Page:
Having said this, It think you did real well on the purchase.
     
  7. DeweyC

    DeweyC Registered User
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    Rhett,

    It depends on where one prefers to make the error. Hamilton was very clear about supplying whatever dial you wanted, and I have already documented discrepant dials via matching private labels (including names of individuals).

    So my bias is that unless there is direct information to the contrary (seller sez they changed dial, dial is not contemporary) to err on the side of keeping it as is.

    Given it was obtained by the seller in its gold Hamilton case, I see no evidence to support the dial is not original. I think the only way to tell these things is the "as shipped" records.

    I can understand the desire to replace it with the "correct" dial. But we already know how much information was lost by swapping to make watches more "original".

    Hence my bias.

    Got it in BTW and cased it in a Hamilton jointed case. It is in great cosmetic condition but it needs to be serviced. I am interested in positional error after it is serviced and before I make any required adjustments. Looks unmolested.
     
  8. Rhett Lucke

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    I don’t believe I ever suggested that you replace the dial.

    We will likely never know definitively how this watch left the factory or what has happened over the many years since that time. I do however, remain skeptical.
     
  9. musicguy

    musicguy Moderator
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    After reading the title of the Ebay listing I think you were taken advantage of
    it says 25 jewels and they only sent you a watch with 23;)

    It's a nice looking movement.



    Rob
     
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  10. Robert Sweet

    Robert Sweet Registered User

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    The way traders this day and time swap cases, hands, dials, and movements, this movement may have its umpteenth dial in the past 100 years. :)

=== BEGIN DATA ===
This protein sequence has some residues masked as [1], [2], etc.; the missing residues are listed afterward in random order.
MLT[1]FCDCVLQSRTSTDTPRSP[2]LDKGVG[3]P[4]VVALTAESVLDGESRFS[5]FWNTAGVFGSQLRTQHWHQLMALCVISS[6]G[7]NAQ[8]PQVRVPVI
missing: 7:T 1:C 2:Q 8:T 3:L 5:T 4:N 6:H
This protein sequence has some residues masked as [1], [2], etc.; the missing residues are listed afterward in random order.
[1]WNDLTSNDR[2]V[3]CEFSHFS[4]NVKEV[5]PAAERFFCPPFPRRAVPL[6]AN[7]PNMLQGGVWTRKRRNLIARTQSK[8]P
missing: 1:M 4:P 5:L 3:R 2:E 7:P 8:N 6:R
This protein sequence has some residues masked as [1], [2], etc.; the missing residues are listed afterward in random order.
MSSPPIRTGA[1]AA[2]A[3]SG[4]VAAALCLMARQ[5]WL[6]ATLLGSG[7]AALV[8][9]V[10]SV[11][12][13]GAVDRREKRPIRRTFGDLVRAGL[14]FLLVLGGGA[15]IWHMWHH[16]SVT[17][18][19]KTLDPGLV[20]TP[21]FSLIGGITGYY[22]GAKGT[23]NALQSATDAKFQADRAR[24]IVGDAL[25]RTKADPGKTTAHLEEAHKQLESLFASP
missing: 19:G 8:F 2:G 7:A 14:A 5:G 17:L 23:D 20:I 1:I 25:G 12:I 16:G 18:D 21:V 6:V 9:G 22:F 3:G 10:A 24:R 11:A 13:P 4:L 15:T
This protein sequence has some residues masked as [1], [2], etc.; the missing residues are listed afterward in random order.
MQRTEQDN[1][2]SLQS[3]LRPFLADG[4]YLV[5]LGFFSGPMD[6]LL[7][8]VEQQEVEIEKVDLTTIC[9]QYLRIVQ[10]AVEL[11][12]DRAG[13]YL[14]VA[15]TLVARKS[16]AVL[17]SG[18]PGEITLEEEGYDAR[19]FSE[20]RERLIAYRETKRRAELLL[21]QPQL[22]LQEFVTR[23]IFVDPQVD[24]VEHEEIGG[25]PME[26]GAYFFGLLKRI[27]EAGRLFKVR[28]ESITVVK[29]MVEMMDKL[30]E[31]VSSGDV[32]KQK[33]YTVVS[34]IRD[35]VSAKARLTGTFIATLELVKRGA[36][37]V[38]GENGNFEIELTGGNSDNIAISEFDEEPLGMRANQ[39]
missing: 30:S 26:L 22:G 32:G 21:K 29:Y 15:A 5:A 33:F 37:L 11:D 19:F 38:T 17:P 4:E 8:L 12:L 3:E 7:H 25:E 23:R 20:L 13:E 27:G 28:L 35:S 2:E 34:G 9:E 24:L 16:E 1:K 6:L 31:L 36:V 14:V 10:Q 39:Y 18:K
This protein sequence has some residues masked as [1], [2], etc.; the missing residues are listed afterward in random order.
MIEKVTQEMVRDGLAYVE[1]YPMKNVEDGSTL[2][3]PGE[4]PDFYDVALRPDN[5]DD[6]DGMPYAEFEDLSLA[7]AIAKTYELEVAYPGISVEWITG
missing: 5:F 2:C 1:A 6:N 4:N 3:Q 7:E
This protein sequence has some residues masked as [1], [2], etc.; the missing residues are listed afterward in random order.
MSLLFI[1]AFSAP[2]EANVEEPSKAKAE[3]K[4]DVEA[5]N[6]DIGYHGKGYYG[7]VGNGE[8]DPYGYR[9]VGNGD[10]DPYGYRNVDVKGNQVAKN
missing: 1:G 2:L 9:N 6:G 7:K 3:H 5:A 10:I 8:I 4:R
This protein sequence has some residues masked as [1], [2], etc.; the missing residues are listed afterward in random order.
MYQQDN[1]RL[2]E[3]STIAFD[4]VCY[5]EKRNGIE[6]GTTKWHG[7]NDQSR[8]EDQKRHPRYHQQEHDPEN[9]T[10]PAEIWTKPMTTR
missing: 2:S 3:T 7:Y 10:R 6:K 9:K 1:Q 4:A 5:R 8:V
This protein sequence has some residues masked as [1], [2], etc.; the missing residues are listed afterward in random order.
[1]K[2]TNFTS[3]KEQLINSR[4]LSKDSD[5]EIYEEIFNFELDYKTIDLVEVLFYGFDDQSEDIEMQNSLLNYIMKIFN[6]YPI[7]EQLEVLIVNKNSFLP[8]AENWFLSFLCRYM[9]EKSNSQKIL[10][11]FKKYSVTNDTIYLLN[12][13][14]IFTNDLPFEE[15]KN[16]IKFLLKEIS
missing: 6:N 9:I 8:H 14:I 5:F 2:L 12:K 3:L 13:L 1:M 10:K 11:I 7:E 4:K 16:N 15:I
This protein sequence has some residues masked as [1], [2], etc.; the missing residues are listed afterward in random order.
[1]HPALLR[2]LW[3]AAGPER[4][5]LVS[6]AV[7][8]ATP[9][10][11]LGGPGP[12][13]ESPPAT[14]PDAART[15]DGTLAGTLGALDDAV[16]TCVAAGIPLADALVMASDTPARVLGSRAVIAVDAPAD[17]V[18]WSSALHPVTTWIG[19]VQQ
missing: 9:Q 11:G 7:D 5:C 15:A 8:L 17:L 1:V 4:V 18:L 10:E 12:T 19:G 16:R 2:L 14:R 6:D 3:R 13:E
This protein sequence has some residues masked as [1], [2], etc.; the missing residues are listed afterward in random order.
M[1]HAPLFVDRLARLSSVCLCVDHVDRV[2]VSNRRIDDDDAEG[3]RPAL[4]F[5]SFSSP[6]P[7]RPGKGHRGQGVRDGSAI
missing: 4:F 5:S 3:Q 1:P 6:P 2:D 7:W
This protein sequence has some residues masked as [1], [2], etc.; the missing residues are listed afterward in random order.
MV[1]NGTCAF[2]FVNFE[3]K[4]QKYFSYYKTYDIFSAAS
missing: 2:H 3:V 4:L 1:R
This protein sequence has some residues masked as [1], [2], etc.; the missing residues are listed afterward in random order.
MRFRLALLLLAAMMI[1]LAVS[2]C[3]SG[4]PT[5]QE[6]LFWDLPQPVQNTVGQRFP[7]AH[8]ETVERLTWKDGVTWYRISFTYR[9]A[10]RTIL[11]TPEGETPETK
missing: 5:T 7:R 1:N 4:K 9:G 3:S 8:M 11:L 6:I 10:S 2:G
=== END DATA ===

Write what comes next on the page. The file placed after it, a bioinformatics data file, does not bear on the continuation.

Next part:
Robert
     
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  11. John Cote

    John Cote Director
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    #11 John Cote, Oct 19, 2019
    Last edited: Oct 19, 2019
    It doesn't really matter if there is a possibility that this dial is original or not. Let's just all admit that it might, slightly be possible...even though it really probably isn't. It doesn't matter because nobody will ever want to believe it. A person with an Illinois Ball without the pierced hands can spend his whole life trying to convince all of his collector buddies that, because a drawing exists in some early Ball literature of an Illinois Ball with normal Ball hands, that his Ball is correct...but after all of the convincing nobody cares. They only want the Illinois Balls with pierced hands. It's the same with your 950. Nobody wants it with a single sunk dial. If it makes you happy that's what matters. Convincing anybody else is a losing game...It just doesn't matter. Basically, if you believe it and it makes you happy...just be happy.
     
  12. DeweyC

    DeweyC Registered User
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    John,

    That was my point. Most people want the iconic as defined by some expert with no regard to how the business actually worked. I know a guy who takes advantage of this by faking watches and passing them through auction houses. Showed me a mandolin watch before sending it to Europe. Also skull watches. What was the provenance: It looked exactly like the pictures in the book.